Texas Cedarwood Essential Oil
Texas Cedarwood comes from the United States though it belongs to the Juniper family.
- Botanical Family: Cupressaceae
- Part of Plant Used: Wood
- Method of Extraction: Steam Distillation
- Variations: There are several types of Cedarwood: Atlas Cedarwood, Himalayan Cedarwood, Port Orford Cedarwood, and Virginia and Texas Cedarwood, which are not true Cedars, but are from the Juniper family.
- Chemistry: Texas Cedarwood is mainly comprised of aldehydes (thujopsenal) and sesquiterpene alcohols (α-cedrol).
- Immune System: supports the immune system
- Respiratory: soothes respiratory ailments
- Nervous System: calms feelings of stress and helps to improve focus; promotes relaxation and sleep
- Skin: cleanses and restores the skin, hair, and scalp
- Scent Profile: Base note with a soft balsamic woodsy aroma.
- Longevity: The aroma of Texas Cedarwood can last up to 392 hours.
- Fragrance Classification: Woody
- Blends well with: Black Spruce, Carrot Seed, Cedarwood, Clary Sage, Copaiba, Frankincense, Hemlock, Lavender, Myrrh, Neroli, Palo Santo, Patchouli, Rosemary ct cineole, Sandalwood, Vetiver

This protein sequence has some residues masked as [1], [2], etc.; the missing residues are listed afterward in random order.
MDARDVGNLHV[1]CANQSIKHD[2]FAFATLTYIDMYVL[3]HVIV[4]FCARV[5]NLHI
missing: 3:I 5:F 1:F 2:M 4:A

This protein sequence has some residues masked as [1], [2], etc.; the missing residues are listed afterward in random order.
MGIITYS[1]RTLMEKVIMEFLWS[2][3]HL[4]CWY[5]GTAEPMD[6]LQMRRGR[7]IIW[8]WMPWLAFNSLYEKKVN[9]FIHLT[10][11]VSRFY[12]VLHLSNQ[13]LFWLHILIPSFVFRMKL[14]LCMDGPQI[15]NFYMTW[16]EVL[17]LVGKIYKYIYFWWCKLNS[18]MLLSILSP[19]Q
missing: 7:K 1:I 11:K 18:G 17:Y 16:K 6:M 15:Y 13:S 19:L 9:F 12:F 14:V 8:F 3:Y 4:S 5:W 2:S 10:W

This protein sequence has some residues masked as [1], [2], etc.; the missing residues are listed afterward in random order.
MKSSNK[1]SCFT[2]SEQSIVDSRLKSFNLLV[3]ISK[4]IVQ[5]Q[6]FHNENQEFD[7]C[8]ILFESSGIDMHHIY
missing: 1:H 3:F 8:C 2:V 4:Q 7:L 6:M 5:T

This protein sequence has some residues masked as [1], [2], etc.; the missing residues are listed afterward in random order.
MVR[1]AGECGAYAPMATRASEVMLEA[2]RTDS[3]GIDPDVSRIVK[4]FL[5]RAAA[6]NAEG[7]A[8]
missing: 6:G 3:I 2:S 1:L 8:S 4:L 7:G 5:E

- Some sources report that it should not to be used during pregnancy or if you're planning to become pregnant.
Products Using Texas Cedarwood Essential Oil
- Arctander, Steffen. Perfume and Flavor Materials of Natural Origin. A Pathfinder Book Reprint Edition, 2017.
- “Flavor, Fragrance, Food and Cosmetics Ingredients Information.” The Good Scents Company, The Good Scents Company (TGSC), 2019, www.thegoodscentscompany.com/.
- Shutes, Jade and New York Institute of Aromatic Studies. "Foundations of Aromatherapy" and "Aromatic Scholars" Aromatherapy Certification Programs and Course Materials. 2017-2019.
- Tisserand, Robert, et al. Essential Oil Safety: a Guide for Health Care Professionals. 2nd ed., Churchill Livingstone/Elsevier, 2014.